Astrology: Film: ‘The World’s End’ (2013)

Focus Features

Focus Features

There’s merit to finishing incomplete projects. Even when, as is the case in Edgar Wright’s The World’s End, the mission needing resolution is two decades’ old.

The action centers around five adult Brit males who, when they completed studies in 1990, went on their Golden Mile pub crawl that would culminate at The World’s End, the Holy Grail of beerdom.

The ring leader of that adolescent escapade, Gary King (Simon Pegg), never made it to that final-destination pub with the blokes. Turns out, he never made it to mature adulthood, either. A boy-man who shamelessly exudes the Peter Pan complex, characterized by never wanting to behave like a grown-up and take on its responsibilities, Gary stands out in stark contrast to the other chaps who’ve more gracefully transitioned into manhood.

In addition to Steve (Paddy Considine), Oliver (Martin Freeman) and Peter (Eddie Marsan), there’s Andy (Nick Frost). Andy, who has become the most “professional” of the quintet, makes Gary’s petulance about doing the crawl again – the right way, this time, to the finish line – seem an even more childish impulse. However, Gary’s clever motor-mouth personality wears the lads down, and they’re off to Newton Haven to chug a bunch of pints leading to hops-filled glory.

It will come as no surprise that the years will challenge a successful completion of their mission. As one character says, the guys haven’t changed, it’s the town and the inhabitants that have been radically transformed. Unfortunately, the alterations – in the Uranian sense of futurism, robotics and revolution and, in a twist, Saturnine conformity – are not for the better.

The movie pleases with lightning-quick dialogue, frenzied choreographic moves, life-and-death dangers and – let’s not forget – keeping to that grueling beer-guzzling schedule despite the promise of an apocalyptic-like finale. However, what may be the smartest thing about The World’s End is the no-holds-barred depiction of the “eternal boy” (puer aeternus), an archetype popularized by Jung that, well, never grows old.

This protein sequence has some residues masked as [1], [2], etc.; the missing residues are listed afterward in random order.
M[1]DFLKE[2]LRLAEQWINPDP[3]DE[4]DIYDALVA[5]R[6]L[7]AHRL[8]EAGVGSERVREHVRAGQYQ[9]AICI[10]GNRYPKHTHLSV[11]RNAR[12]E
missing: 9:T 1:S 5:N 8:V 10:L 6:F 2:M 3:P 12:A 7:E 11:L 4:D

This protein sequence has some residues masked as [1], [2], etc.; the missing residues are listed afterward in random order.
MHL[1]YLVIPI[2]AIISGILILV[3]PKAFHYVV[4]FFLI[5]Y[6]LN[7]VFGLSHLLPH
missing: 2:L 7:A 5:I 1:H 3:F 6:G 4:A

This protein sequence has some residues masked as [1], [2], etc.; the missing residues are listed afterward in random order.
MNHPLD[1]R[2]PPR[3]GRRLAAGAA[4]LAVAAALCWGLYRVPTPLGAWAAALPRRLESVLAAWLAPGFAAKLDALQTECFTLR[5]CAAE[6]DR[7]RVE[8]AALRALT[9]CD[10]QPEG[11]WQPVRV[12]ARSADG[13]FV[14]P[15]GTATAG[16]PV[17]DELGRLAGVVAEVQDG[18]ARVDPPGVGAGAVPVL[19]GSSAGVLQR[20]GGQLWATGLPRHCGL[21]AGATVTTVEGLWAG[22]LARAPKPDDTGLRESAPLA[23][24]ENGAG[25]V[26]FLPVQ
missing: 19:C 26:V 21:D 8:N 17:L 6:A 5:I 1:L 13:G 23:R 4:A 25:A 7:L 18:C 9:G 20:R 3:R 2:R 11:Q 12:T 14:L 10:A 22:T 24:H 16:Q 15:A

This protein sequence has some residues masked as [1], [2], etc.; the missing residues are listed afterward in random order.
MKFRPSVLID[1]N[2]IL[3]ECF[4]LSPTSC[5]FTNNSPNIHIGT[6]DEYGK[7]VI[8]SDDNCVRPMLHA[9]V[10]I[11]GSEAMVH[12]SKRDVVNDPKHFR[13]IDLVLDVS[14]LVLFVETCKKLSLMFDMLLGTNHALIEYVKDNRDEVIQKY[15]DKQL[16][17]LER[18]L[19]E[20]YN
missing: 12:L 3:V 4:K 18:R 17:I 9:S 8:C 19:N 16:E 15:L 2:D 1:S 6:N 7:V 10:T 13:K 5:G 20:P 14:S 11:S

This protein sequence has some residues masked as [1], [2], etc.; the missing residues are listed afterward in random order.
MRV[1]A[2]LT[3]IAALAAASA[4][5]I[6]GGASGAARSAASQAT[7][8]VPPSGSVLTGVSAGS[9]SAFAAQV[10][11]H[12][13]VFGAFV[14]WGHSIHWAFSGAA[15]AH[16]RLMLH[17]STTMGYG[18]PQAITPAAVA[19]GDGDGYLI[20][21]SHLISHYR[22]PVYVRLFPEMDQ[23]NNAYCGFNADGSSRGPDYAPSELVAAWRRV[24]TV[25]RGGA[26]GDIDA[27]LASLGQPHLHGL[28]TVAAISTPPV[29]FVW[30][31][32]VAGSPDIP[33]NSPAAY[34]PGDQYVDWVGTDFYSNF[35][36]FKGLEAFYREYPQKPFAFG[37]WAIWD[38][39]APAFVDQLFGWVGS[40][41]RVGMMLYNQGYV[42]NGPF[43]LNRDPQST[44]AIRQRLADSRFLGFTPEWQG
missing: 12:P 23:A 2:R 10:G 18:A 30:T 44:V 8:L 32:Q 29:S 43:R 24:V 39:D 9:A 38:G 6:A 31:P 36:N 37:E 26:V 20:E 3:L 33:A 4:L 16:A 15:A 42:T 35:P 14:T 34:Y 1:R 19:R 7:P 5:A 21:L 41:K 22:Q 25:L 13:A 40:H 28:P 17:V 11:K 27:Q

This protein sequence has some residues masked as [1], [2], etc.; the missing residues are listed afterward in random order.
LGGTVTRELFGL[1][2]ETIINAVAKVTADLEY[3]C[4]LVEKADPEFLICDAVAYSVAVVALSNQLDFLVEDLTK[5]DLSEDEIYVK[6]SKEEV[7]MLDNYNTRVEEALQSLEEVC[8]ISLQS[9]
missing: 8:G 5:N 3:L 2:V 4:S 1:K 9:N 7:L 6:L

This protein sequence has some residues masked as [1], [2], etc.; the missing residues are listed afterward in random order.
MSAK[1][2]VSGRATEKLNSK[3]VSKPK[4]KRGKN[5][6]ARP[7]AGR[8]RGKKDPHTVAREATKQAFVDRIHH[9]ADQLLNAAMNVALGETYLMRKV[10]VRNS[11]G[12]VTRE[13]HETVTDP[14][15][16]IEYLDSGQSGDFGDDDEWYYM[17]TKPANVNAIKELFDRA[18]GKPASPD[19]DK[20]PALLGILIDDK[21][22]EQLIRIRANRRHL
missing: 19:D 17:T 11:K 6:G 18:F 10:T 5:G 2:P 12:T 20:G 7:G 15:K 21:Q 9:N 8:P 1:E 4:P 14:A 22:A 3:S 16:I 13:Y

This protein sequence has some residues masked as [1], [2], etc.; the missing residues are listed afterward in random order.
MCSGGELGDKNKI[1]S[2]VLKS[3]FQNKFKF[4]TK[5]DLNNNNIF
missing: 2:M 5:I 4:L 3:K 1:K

This brings us back to Andy, who lives by a sterling code of responsibility, order and discipline, but who gravely lacks the spark of life that Gary – a Mercurial sprite with Dionysian pleasure-seeking-at-all-costs proclivities – has in spades. Andy, who’s at the other end of the puer spectrum, represents the senex – the hunched-over old man, associated with the god Cronus, who never seems to have much fun.

Another clever twist is giving Gary the surname of King, an archetype representing sovereignty but which is also astrologically associated – through Leo and its ruling planet, the Sun – with the expressive but demanding child and, in turn, with the puer.

As the final piece of Wright’s Cornetto trilogy – along with Shaun of the Dead and Hot FuzzThe World’s End finishes on a note of unbridled license, but also with a clear-sighted view into a modern definition of maleness.

Astrology Film Review: ☉♄ (Sun, Saturn)

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